Pretend our player just used Freeze Feet followed by Hover Boulder Over Head. What will he do next? Well, in the past when he froze our feet and hovered a boulder over our head, he made it fall on us. But he also used Heal Self or Shatter Ice. So which will he do this time? Well, in the 6 cases that he's used Freeze Feet followed by Hover Boulder Over Head, 4/6 of those times he used Make Boulder Fall afterwards. The other two times he used either Heal Self or Shatter Ice. But most of the time he just makes the boulder fall. So the AI assumes that's what he's doing this time and prepares for it by using Deflect Boulder.

Bam.

The boulder goes flying back at the player, he loses health and curses the AI for figuring out his favorite combo.

But what if the player used Heal Self followed by Hover Boulder Over Head? Well now we're in trouble. We've never seen that combo before. But here's where the probability element comes in. In the past when the second move was Hover Boulder Over Head, the player usually used Make Boulder Fall afterwards. Because of this, the Naive Bayes Classifier will still conclude that the player is using Make Boulder Fall next.

The problem arises in a case where the player uses, say, Freeze Feet ---> Heal Self. What will he do next? We haven't seen that before either. Since Freeze Feet was used first, the AI will still think the player is doing the boulder combo. This goes back to our assumption of independence. The AI doesn't know that using Make Boulder Fall depends on whether or not Hover Boulder Over Head was used, so it doesn't realize that its guess can't be accurate.

To get around this you might do a second classification. Given the player used Freeze Feet --> ???? --> Make Boulder Fall, what is ??? most likely to be? It'll probably say Hover Boulder Over Head. Since he didn't do that and used Heal Self instead, you know the combo is not exactly what the computer thinks it is. This is not a tried and true solution though-- I just thought of it ...

There is also a function for retrieving the actual probability obtained from the calculation that might come in handy.




What can I use this for?

Examples in gaming that I can think of:
Given the player's party is comprised of a Mage and 3 Clerics, what team composition should the AI use against it?
The player has selected a Warrior, added lots of Agility and equipped a sword. Based on things that I did while testing the game, what abilities will the player most likely select?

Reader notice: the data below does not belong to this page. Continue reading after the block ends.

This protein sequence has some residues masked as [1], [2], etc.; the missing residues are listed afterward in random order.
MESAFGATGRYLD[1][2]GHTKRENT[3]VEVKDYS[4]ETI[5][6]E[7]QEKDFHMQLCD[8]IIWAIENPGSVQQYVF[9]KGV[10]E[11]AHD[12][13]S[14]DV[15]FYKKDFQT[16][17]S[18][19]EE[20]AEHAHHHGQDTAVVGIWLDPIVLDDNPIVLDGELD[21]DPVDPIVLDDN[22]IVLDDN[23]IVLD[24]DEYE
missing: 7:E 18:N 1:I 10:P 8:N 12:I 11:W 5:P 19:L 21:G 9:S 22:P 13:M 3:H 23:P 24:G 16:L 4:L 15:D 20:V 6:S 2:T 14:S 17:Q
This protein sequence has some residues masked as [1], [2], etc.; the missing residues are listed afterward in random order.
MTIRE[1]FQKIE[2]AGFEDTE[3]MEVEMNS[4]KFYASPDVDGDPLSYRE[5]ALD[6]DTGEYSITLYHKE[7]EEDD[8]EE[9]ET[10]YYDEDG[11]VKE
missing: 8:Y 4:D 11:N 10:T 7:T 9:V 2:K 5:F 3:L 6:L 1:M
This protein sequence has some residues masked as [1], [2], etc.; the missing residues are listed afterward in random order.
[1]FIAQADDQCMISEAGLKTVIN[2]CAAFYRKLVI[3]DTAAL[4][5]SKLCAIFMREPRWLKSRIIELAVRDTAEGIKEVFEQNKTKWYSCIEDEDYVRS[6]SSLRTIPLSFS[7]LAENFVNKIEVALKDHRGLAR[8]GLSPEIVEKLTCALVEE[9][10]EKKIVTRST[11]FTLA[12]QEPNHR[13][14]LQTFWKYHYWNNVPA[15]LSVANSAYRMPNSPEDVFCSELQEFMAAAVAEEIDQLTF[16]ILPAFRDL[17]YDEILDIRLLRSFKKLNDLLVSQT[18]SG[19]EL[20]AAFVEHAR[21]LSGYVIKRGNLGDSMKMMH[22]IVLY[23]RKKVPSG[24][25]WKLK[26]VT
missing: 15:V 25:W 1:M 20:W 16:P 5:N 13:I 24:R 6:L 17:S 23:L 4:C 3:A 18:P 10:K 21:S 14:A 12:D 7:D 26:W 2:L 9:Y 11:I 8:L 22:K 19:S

The player uses a Rocket Launcher as his main weapon, likes to spin around in circles and spends more than half of his time jumping in the air. Should the AI use landmines?
The AI has access to the same spells as the player and wants to use his combos against him. What spell does the player usually start with? What's his favorite combo from there?
How is the player going to defend against the AI's next attack? What does he think the AI is about to do?
The tic-tac-toe board looks just so. What should the AI do next? (I believe you could train an AI to play tic-tac-toe without even knowing the rules this way if you wanted to. I may try this later).


Examples outside of gaming that I can think of:
Spam filter. Given an email contains the phrases "FREE!", "BUY NOW!", "check out my page" and a tinyurl link, is it spam?
Determining the gender of a name based on endings.
Determining whether or not a picture contains a fruit.
Determining the type of bird based on its wingspan, flight speed, and rest period duration.
Basically anything that requires the classification of something based on the features it has. That's why it's called a Classifier.

The power here lies in your ability to pick good features! Be more creative than I am!

Actual Code Stuff


TODO
Better documentation
More examples
Clean up the code/comment it better
Fix any issues you guys discover
More error handling? Maybe?

How fast is it for a realtime game?: Not sure. Only one way to find out

Commands (I would go through the heavily commented simple example in my next post for a good overview of what's going on)